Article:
Sunday, May 17, 2009

Papa Sigi and Ravi Shankar ~

Papa Sigi (my grandfather) and I ~

Yesterday, I spoke with my grandfather. He turned 92 last week. He still looks like he's sixty; out in his garden on most days planting seeds and digging weeds. He's often found in cut off jean shorts and gum boots, chopping wood and stacking it against the shed.

He told me that it's hard to believe he's 92 this year and that he remembers 29 like it was yesterday. He told me that he has lived the best life and that he can barely believe his good fortune. He told me that the luckiest thing to have happened to him was to have lived through the hungry thirties. "After that, he said, a person is never in want of anything again. Yes, he said, I have had a good life, I am still having a good life, I am the luckiest person in the world Nao."

"What is the secret to such happiness," I asked him, and he said, three things: "not worrying, not envying and lots of sleep." After a half an hour of delightful conversation, I put the phone down, without saying goodbye of course, as my grandfather believes that there is too much finality in those words, and that nothing is ever final. So when we part ways, we only say, I love you, and then we hang up the phone, or walk away, and there is never a goodbye between us.

Later that same day, I spent the evening, in an old baroque theatre, listening to the 89 year old Sitar Master, Ravi Shankar. It was one of the most extraordinary things I have ever been privileged to witness. There he sat, on that elegant stage, in his Indian slippers, speaking only to announce each Raga and then he played with a radiant smile on his face, his eyes closed, his head tilted toward the sky. He played 2 songs over an hour and a half. It was like being inside a prayer.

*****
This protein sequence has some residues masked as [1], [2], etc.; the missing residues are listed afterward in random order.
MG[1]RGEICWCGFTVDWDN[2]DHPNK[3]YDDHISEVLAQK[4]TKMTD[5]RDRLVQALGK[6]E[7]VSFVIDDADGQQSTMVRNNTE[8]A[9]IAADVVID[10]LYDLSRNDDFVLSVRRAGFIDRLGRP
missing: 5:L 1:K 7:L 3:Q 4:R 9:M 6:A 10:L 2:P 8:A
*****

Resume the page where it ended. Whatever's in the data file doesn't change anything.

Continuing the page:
While I sat there, the classical sitar music of India enveloping me in like sunshine, I thought, here is another wise man, who like my grandfather has also lived through the majority of this past century. And despite the fact that he has lived an entirely different life to my Papa Sigi, the quality of the smile on his face seemed to reveal the same sense of gratitude that my grandfather, in his little wooden house, in a small Canadian town, on the edge of a grassy field also knows.

The wisdom of one who has lived and loved and lost is truly a wonderful thing to experience.

This post is dedicated to Papa Sigi Kuraoka and Ravi Shankar, both Gurus in their own right.



Wendy said...

You always have such uplifting stories to tell. I really enjoy reading your blog, thank you, my day is brighter now!

ArtSparker said...

What a lovely portrait of your and your grandfather, in words as well as photo. Hearing a musician whose work you you love is one of the most uplifting experiences there is.

Pamela Terry and Edward said...

Lovely tribute, and photograph, of your grandfather. Happy Birthday to him. He provides such wise advice.

I was born on the same day as Ravi Shankar. My husband has always said that was a good thing.

Art4Sol said...

You are truly blessed!

herhimnbryn said...

Blessed are you.

pinkrelish said...

Nao, Ravi Shankar -- you are so into the good stuff girl. Papa Sigi another good message from his lips.
This thing, this thing they call happiness; it is not laughing and parading and noisiness, yes those are all good in moderation, but happiness, happiness is mostly (I have found)in the elimination of the 'desire mind'.
In this mindlessness -- peace.
I find it every now and then, and when I do...there is room, finally lots of room.

I love you Nao, and always you inspire and uplift me!

Rowan said...

Your grandfather is a wise man and looks a happy man too, it's so good to hear someone of his age saying that they have had a great life and he's obviously still enjoying it too. He's a great example to us all.